**Twenty states worked with CMS to reclassify supplemental services as demonstration services to receive the enhanced federal match. Twenty-seven (27) states reported housing to be the most significant issue facing MFP (Money Follows the Person).

**Qualified community settings in some MFP demonstrations include a home, apartment, or group home with less than four non related residents. Under the Affordable Care Act (ACA), MFP was extended by five years through 2016 and additional funding was set aside for the demonstration.

**As more Medicaid beneficiaries transition to the community, one critical component of a successful community placement is multiple housing options, etc. a program like Adult Foster Care II.

**Across all target populations, seniors are the group most likely to be re-institutionalized. This outcome provides an ideal opportunity for Delaware to partner with CMS to support a community option that includes Adult Foster Care II.

Housing remains the biggest challenge facing states in the year ahead. States have repeatedly cited the lack of safe affordable and accessible housing as the biggest barrier to MFP transitions since the demonstration program began in 2008 (The Kaiser Commission on Medicaid and the Uninsured).

In a review of the Federal Register Volume 77, Number 38, Monday February 27, 2012, we encourage Delaware to show evidence of the following:

(1) Stakeholder involvement that includes the medical advisory committee, beneficiaries and diverse provider group representatives and other stakeholders involved in the demonstration; are homecare provider groups at the table?

(2) Transparency regarding comments made during the public comment period and how these comments were addressed by the State. How were public comments considered in the Waiver Demonstration extension? Will the state ask for an amendment to the demonstration, etc.?

(3) Transparency regarding complaints, how the State reviews and responds to complaints; is this information available for public access?

(4) Post-approval public forum.

(5) Information on access to the State’s evaluation design, including information on the demonstrations’ impact of access to care, cost of care, quality of care and how the demonstration impacts the outcome of care; what is the impact on the beneficiary and the provider community; is any group “harmed” by the demonstration?

(6) Public access to the State’s draft and final annual reports regarding the extended demonstration.

(7) Access to the State’s summary of types of grievances and appeals, trends discovered and actions taken or to be taken.

(8) Process in which inquiries and comments from the public may be directed to CMS by mail or email.

(9) Public information on any policy or administrative difficulties in the operation of the waiver extension.

(10) Since the State’s Demonstration depends heavily on two Managed Care Organizations, how does the state provide information or access to information on the State’s monitoring and supervision of the MCO organizations responsible for much of the demonstration; were policy and administrative actions by the MCO the same or interpreted differently? If not, what is the State’s process for corrective action?

In summary, we support Delaware Diamond State Health Plan & Diamond State Health Plan Plus Waiver extension request, especially if it includes more community housing options for beneficiaries.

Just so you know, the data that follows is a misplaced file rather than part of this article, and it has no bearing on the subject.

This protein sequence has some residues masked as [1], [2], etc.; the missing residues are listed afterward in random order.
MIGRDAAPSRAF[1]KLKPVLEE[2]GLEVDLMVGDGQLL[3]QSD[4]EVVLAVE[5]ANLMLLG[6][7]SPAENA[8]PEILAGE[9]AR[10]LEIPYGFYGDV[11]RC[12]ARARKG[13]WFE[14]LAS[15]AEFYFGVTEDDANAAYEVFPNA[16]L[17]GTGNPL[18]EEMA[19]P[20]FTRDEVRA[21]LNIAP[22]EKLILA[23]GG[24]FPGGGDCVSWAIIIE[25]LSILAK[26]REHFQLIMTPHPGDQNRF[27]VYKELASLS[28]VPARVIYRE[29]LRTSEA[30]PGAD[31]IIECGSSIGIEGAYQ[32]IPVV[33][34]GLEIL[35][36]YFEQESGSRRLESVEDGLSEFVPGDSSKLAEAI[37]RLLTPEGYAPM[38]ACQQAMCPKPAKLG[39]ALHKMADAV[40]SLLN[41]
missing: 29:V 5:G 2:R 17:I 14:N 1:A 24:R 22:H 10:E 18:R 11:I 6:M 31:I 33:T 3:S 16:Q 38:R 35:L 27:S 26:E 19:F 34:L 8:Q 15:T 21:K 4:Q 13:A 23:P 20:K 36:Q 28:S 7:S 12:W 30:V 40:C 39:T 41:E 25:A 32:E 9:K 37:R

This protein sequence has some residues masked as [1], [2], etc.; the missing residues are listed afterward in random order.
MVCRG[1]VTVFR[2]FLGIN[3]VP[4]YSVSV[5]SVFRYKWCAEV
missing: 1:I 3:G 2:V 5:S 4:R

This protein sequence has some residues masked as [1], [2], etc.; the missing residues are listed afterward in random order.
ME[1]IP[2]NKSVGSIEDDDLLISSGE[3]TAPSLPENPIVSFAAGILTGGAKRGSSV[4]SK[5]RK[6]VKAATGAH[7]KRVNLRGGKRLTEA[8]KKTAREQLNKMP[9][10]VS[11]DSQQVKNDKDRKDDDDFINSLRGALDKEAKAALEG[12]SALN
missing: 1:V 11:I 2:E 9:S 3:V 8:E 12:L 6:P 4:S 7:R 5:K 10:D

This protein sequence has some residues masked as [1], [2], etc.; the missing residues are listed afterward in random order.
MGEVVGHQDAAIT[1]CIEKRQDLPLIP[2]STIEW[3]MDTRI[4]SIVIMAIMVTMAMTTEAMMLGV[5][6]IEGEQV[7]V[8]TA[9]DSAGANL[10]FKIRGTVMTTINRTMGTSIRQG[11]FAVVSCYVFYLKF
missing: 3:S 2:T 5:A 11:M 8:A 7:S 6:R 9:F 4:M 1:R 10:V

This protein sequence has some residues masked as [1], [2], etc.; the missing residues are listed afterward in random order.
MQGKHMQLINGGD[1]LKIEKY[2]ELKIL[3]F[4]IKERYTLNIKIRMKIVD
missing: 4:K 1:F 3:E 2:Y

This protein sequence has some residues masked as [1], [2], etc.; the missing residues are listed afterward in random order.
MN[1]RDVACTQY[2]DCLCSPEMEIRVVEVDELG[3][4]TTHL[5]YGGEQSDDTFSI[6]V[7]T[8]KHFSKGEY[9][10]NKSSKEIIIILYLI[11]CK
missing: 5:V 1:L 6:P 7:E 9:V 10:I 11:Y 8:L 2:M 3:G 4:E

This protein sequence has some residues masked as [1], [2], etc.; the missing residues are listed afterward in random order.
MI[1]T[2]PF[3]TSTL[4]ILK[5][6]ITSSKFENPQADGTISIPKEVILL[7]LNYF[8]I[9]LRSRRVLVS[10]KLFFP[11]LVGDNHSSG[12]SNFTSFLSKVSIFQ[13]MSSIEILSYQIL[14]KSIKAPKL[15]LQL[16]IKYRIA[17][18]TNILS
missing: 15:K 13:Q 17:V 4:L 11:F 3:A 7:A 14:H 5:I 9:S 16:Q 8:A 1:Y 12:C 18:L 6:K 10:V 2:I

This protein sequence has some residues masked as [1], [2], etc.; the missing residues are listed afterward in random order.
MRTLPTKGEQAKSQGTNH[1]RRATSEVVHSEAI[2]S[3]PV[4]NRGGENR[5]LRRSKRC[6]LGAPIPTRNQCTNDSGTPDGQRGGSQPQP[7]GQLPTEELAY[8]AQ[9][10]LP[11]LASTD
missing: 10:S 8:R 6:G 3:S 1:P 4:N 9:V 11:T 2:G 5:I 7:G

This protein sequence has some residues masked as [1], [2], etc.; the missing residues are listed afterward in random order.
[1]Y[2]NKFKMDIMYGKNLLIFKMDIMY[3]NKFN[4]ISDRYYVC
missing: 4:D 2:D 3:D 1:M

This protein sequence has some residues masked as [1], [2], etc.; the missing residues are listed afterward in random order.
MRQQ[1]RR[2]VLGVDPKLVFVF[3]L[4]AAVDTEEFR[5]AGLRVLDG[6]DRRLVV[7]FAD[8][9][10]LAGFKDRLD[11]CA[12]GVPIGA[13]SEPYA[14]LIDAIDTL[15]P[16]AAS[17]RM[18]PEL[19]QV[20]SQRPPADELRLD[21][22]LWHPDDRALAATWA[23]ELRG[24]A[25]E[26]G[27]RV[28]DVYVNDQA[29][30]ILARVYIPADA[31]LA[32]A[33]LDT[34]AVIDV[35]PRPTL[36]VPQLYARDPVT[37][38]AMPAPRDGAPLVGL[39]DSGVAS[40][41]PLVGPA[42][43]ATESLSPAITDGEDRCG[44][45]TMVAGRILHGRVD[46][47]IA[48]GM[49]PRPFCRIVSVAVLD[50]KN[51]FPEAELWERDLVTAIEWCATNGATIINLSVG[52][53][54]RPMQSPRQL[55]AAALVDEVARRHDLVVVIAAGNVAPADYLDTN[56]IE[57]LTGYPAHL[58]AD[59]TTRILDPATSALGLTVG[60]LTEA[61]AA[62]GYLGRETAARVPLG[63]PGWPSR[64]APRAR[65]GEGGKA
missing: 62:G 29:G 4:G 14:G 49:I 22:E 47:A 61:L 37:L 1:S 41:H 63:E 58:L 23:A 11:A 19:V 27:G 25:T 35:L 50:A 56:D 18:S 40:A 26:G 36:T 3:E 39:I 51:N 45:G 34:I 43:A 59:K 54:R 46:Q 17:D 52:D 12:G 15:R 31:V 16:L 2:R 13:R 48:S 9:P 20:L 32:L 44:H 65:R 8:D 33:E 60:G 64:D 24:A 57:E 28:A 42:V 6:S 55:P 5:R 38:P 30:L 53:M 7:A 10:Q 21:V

Agency Response: Thank you for your comments and support. DMMA concurs with your support of diverse long term service options and the critical role of safe, affordable, and accessible housing. In response to your specific question regarding compliance with federal regulations, DMMA has adhered to the federal requirements for transparency by publishing the renewal request for public comment, holding public hearings and, publishing the comments received and the agency’s response on the DMMA website at


The GACEC and the SCPD have reviewed DHSS/DMMA’s soliciting comments on its proposed renewal of the Diamond State Health Plan (DSHP) waiver. The notice includes links to a 61-page document [hereinafter “Extension Request”] containing the proposed waiver application and several appendices. The DSHP is the Medicaid managed care program first adopted in 1996. The Extension Request (p. 61) indicates that comments and the DMMA responses will be shared with CMS. GACEC and SCPD have the following observations.

First, the Public Notice is inconsistent with the “Extension Request”. The Notice [16 DE Reg. 1140 (May 1, 2013)] recites that the extension is sought “for an additional three years”. In contrast, the Extension Request is for five years. At pp. 4 and 61.

Agency Response: Thank you for pointing out the discrepancy. The Extension Request is correct. DMMA is requesting an extension for five (5) years.

Second, the Division of Prevention and Behavioral Health Services (DPBHS), formerly the Division of Child Mental Health Services, was identified as a distinct MCO under the original DSHP. See attachments. If it still enjoys that status, its role should be described in the Extension Request. The Extension Request (p. 15) indicates that “extended mental health” benefits “are covered under the traditional Medicaid system.” To the contrary, my impression is that the DPBHS provides extended mental health benefits for children enrolled in the DSHP requiring more than a certain threshold of services.

Agency Response: DPBHS does not operate as a Managed Care Organization specified under the requirements in 42 CFR 438. DPBHS does coordinate and provide the extended mental health benefits for children enrolled in the DSHP requiring more than the identified threshold of services.

Third, on p. 7, the word “thought” should be “through”.

Agency Response: The waiver document has been corrected with the word “through”.